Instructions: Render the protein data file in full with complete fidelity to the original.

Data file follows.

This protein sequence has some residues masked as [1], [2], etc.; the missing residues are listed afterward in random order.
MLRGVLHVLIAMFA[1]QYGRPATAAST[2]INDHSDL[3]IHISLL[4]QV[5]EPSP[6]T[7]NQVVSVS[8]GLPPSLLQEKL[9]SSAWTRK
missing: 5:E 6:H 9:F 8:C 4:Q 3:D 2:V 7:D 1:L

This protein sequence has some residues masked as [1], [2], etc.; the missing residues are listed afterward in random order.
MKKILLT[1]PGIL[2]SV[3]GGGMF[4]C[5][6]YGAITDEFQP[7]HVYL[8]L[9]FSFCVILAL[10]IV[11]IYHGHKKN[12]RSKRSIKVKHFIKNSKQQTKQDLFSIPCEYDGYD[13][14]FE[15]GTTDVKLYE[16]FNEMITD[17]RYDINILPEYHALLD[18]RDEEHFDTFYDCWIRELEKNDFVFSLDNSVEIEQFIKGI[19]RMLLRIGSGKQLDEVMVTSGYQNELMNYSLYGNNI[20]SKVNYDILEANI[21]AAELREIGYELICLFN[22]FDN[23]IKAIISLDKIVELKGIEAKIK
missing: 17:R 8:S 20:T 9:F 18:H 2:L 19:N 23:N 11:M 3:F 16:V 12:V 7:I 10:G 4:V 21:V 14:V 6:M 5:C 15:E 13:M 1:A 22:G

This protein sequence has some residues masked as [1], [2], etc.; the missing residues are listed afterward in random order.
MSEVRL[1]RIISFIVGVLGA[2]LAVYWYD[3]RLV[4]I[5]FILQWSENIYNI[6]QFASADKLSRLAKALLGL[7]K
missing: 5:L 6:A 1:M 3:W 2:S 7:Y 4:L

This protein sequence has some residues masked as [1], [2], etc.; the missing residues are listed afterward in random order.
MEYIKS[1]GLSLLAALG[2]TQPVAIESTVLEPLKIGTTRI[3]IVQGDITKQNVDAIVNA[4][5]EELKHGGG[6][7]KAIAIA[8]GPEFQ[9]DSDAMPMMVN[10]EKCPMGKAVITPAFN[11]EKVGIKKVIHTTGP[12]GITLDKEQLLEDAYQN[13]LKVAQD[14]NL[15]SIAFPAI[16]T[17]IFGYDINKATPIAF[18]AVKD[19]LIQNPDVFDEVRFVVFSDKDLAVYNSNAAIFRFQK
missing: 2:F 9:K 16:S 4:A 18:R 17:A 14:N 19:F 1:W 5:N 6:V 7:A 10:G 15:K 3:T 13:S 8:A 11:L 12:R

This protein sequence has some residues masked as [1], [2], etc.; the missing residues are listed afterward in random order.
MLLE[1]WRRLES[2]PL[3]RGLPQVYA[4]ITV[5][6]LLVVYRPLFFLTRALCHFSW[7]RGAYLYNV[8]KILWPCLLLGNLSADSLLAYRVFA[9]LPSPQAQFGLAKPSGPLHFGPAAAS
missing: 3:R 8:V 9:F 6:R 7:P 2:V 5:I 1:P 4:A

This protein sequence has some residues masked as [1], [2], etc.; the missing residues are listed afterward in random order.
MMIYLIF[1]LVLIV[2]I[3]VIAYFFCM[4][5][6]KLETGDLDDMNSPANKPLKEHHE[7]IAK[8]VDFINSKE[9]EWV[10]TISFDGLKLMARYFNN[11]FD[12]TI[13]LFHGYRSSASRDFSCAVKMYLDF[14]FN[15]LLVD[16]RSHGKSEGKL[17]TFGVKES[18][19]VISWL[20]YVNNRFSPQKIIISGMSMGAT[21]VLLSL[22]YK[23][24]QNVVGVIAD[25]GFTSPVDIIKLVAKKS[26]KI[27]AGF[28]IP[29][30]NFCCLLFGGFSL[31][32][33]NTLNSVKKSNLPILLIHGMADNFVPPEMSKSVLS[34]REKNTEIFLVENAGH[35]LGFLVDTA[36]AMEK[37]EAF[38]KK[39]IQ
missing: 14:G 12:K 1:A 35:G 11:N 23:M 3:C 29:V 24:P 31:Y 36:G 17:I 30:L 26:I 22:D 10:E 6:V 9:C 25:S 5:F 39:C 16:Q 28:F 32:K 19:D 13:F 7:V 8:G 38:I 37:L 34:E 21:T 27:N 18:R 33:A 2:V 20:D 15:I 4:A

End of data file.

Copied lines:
This protein sequence has some residues masked as [1], [2], etc.; the missing residues are listed afterward in random order.
MLRGVLHVLIAMFA[1]QYGRPATAAST[2]INDHSDL[3]IHISLL[4]QV[5]EPSP[6]T[7]NQVVSVS[8]GLPPSLLQEKL[9]SSAWTRK
missing: 5:E 6:H 9:F 8:C 4:Q 3:D 2:V 7:D 1:L

This protein sequence has some residues masked as [1], [2], etc.; the missing residues are listed afterward in random order.
MKKILLT[1]PGIL[2]SV[3]GGGMF[4]C[5][6]YGAITDEFQP[7]HVYL[8]L[9]FSFCVILAL[10]IV[11]IYHGHKKN[12]RSKRSIKVKHFIKNSKQQTKQDLFSIPCEYDGYD[13][14]FE[15]GTTDVKLYE[16]FNEMITD[17]RYDINILPEYHALLD[18]RDEEHFDTFYDCWIRELEKNDFVFSLDNSVEIEQFIKGI[19]RMLLRIGSGKQLDEVMVTSGYQNELMNYSLYGNNI[20]SKVNYDILEANI[21]AAELREIGYELICLFN[22]FDN[23]IKAIISLDKIVELKGIEAKIK
missing: 17:R 8:S 20:T 9:F 18:H 2:L 19:N 23:N 11:M 3:F 16:V 12:V 7:I 10:G 4:V 21:V 14:V 6:M 5:C 15:E 13:M 1:A 22:G

This protein sequence has some residues masked as [1], [2], etc.; the missing residues are listed afterward in random order.
MSEVRL[1]RIISFIVGVLGA[2]LAVYWYD[3]RLV[4]I[5]FILQWSENIYNI[6]QFASADKLSRLAKALLGL[7]K
missing: 5:L 6:A 1:M 3:W 2:S 7:Y 4:L

This protein sequence has some residues masked as [1], [2], etc.; the missing residues are listed afterward in random order.
MEYIKS[1]GLSLLAALG[2]TQPVAIESTVLEPLKIGTTRI[3]IVQGDITKQNVDAIVNA[4][5]EELKHGGG[6][7]KAIAIA[8]GPEFQ[9]DSDAMPMMVN[10]EKCPMGKAVITPAFN[11]EKVGIKKVIHTTGP[12]GITLDKEQLLEDAYQN[13]LKVAQD[14]NL[15]SIAFPAI[16]T[17]IFGYDINKATPIAF[18]AVKD[19]LIQNPDVFDEVRFVVFSDKDLAVYNSNAAIFRFQK
missing: 2:F 9:K 16:S 4:A 18:R 17:A 14:N 19:F 1:W 5:N 6:V 7:A 10:G 15:K 3:T 13:S 8:A 11:L 12:R

This protein sequence has some residues masked as [1], [2], etc.; the missing residues are listed afterward in random order.
MLLE[1]WRRLES[2]PL[3]RGLPQVYA[4]ITV[5][6]LLVVYRPLFFLTRALCHFSW[7]RGAYLYNV[8]KILWPCLLLGNLSADSLLAYRVFA[9]LPSPQAQFGLAKPSGPLHFGPAAAS
missing: 3:R 8:V 9:F 6:R 7:P 2:V 5:I 1:P 4:A

This protein sequence has some residues masked as [1], [2], etc.; the missing residues are listed afterward in random order.
MMIYLIF[1]LVLIV[2]I[3]VIAYFFCM[4][5][6]KLETGDLDDMNSPANKPLKEHHE[7]IAK[8]VDFINSKE[9]EWV[10]TISFDGLKLMARYFNN[11]FD[12]TI[13]LFHGYRSSASRDFSCAVKMYLDF[14]FN[15]LLVD[16]RSHGKSEGKL[17]TFGVKES[18][19]VISWL[20]YVNNRFSPQKIIISGMSMGAT[21]VLLSL[22]YK[23][24]QNVVGVIAD[25]GFTSPVDIIKLVAKKS[26]KI[27]AGF[28]IP[29][30]NFCCLLFGGFSL[31][32][33]NTLNSVKKSNLPILLIHGMADNFVPPEMSKSVLS[34]REKNTEIFLVENAGH[35]LGFLVDTA[36]AMEK[37]EAF[38]KK[39]IQ
missing: 14:G 12:K 1:A 35:G 11:N 23:M 3:C 29:V 24:P 31:Y 36:G 17:I 30:L 26:I 22:D 10:E 6:V 9:C 25:S 5:F 39:C 16:Q 28:F 32:K 19:D 13:F 7:V 8:G 38:I 37:L 34:E 21:T 27:N 18:R 33:A 2:V 20:D 15:I 4:A